Each spring, the MCA Denver's Feminism & Co. series offers interactive lectures touching on topics related to women and gender. This season has already featured programs on infidelity, female chefs and women’s roles in the military — and tonight, Andrea Moore will focus on body image. The poet, activist and actor explores her size and the evolution of her thoughts about her body in a performance titled Big Woman. Moore describes the one-woman piece as a cabaret-style examination, one that will move back and forth between performance and direct conversation with the audience. In advance of the engagement, Moore spoke with Westword about how the work came about and why she chooses to talk about the experience of being in her body.
Westword: What is your performance Big Woman going to be like?
Andrea Moore: The basic idea is that it's going to be a combination of performance and conversation. There are two main performance poems that I have in my collection that are about specifically this idea of body image and physical identity. The first one is called "Big Woman" — which this whole piece is named after — and after reading that, I'll transition into talking directly with the audience. There's no fourth wall; this is why it is sort of billed as a cabaret-style performance.
When I first wrote the poem "Big Woman," I was much bigger than I am now. I was thirty at the time when I wrote it; I was 25 when I first started writing it and was unable to finish it. I wasn't really ready to deal with some of the issues that were brought up, so I wrote a few lines and put it away for five years. When I was thirty and I was ready, I brought it back out. At that time I was almost 300 pounds and I'm 5'11" and I'm very big in many ways. So I wrote this poem sort of claiming and owning my bigness.
It was a response to an experience I had in Thailand — I was traveling with my family. My brother and I were shopping in this touristy place and this very small shopkeeper — who was a little younger than me, about 5'4" and like, a size two, just a tiny little thing — kept putting her hands on me. She kept stroking my body and then she took both of her hands and put them on my stomach and was holding onto my stomach. It happened so fast and my brother was just standing there watching like, what is happening?
She just kept saying to me "so cute, so cute." With both of her hands on my stomach, she looked up at me and said, "I want to look like you." It was so jarring. I think being a big woman, being an American woman and being a white woman, I've never thought of myself as anything "right" or anything enviable, certainly physically. It really affected me in that moment because it wasn't so much like "Wow, I could be pretty!," it was more like "Oh, wow, this is all so stupid." It was just this moment of realizing that people — and mostly in my culture, women — are spending a tremendous amount of time wishing we looked like someone else.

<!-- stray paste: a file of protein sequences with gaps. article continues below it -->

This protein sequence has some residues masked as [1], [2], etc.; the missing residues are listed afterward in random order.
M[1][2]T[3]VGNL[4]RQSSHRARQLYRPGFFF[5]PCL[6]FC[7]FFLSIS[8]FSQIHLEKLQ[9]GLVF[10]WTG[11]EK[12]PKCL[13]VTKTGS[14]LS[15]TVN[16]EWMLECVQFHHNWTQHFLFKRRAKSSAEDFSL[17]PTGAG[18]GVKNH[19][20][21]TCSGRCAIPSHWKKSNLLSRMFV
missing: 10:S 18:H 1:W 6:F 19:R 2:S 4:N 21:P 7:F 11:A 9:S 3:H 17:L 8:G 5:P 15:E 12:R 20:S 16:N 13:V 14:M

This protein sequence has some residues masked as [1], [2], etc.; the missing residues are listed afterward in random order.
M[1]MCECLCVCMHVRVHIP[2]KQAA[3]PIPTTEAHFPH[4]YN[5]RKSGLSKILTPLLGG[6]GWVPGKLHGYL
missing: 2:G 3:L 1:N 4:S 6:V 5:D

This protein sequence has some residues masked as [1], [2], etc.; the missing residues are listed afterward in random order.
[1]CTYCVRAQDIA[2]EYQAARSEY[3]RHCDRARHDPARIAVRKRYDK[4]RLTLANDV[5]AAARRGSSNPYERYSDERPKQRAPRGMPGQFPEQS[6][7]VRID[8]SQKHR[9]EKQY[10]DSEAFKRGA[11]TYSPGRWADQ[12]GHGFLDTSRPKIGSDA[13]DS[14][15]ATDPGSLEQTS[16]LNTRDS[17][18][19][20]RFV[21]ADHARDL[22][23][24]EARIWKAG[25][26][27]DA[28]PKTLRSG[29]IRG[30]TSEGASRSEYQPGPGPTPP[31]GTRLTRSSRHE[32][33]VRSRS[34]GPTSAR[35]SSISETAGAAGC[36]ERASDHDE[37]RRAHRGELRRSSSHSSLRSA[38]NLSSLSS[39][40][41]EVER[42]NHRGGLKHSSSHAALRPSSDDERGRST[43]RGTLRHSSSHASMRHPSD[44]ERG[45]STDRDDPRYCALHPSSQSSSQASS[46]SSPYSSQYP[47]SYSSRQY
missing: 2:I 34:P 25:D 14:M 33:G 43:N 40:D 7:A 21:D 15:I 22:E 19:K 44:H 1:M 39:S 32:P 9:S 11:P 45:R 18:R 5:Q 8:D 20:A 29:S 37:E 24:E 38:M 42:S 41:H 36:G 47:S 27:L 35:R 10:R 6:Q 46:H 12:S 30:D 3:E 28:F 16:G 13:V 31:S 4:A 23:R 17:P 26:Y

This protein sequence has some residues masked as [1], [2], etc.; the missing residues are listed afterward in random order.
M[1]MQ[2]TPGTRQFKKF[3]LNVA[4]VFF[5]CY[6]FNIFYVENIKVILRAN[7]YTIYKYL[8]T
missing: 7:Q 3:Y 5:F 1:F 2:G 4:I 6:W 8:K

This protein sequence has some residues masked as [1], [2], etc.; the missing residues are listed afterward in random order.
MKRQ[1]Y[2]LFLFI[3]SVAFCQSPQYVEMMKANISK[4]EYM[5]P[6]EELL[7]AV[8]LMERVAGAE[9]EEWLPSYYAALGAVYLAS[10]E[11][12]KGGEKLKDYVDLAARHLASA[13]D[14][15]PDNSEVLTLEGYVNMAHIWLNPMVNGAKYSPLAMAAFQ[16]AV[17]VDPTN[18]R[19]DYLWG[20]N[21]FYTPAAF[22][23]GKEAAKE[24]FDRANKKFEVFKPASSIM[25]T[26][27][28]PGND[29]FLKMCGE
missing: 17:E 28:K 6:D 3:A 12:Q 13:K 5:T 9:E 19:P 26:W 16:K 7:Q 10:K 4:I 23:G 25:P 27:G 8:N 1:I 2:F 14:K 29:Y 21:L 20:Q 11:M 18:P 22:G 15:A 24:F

That experience sort of gave me the courage to go back in and write that piece. Then what ended up happening after I wrote "Big Woman" is that it freed me in some way — it jarred something loose. I ended up joining Weight Watchers and I lost a hundred pounds. Of course, now I've gained a little of it back, l but now when perform Big Woman — and this is kind of where the show will be a conversation piece — people don't know that I was bigger. My experience has been that people have had a lot of judgments about me performing this piece — like I'm not big "enough" to call myself a big woman anymore.
So I'll perform this piece and then the conversation will be around my past weight loss and my weight shifting and these questions — am I big enough? Am I too big? How big do you have to be to be a "big woman"? What does bigness really mean? From there I will transition into a new piece that I have called "Mercy" — it is around a lot of similar themes, but it is a little bit mature. It's sort of about Lake Steam Baths over on West Colfax: I started going there a couple of years ago and that's probably the best thing that I've ever done for my body image in terms of just really learning how to be around other women of all shapes and sizes, colors and experiences.
This piece is really about exposing and the literal exposure to being naked in a room full of other women, but also exposing my own life. For many, many years I was unwilling to look at bigness and size as an identity issue at all; I thought I was too smart for that. I had all of these ideas about how it was something only "silly" women think about; women who are serious can't be bothered by this — it was something only certain women would worry about and I'm not one of those women. They were really ultimately these misogynistic views, I think, about women.
So the transition in the piece is sort of about this idea of begging for mercy — and there's actually a woman at Lake Steam Baths who does body scrubs there and she's probably in her early seventies and her name is Mercy. That's really her real name. The piece is about waiting and begging for Mercy. Begging to be touched and waiting to be rubbed and scrubbed and salted and sweated — this idea of being made real.
My intention as an artist is not to answer questions as much as to hold sacred space for questions and illuminate some of the things — and really, illuminate my own experience. My hope is that it will touch on something for other people, but my goal is really just to be very — I don't know, what is the word for when you're holding a scalpel? (Laughs.) I'm trying to get to the heart of what my experience is, and I guess I'm not afraid to show the stumbling along the way.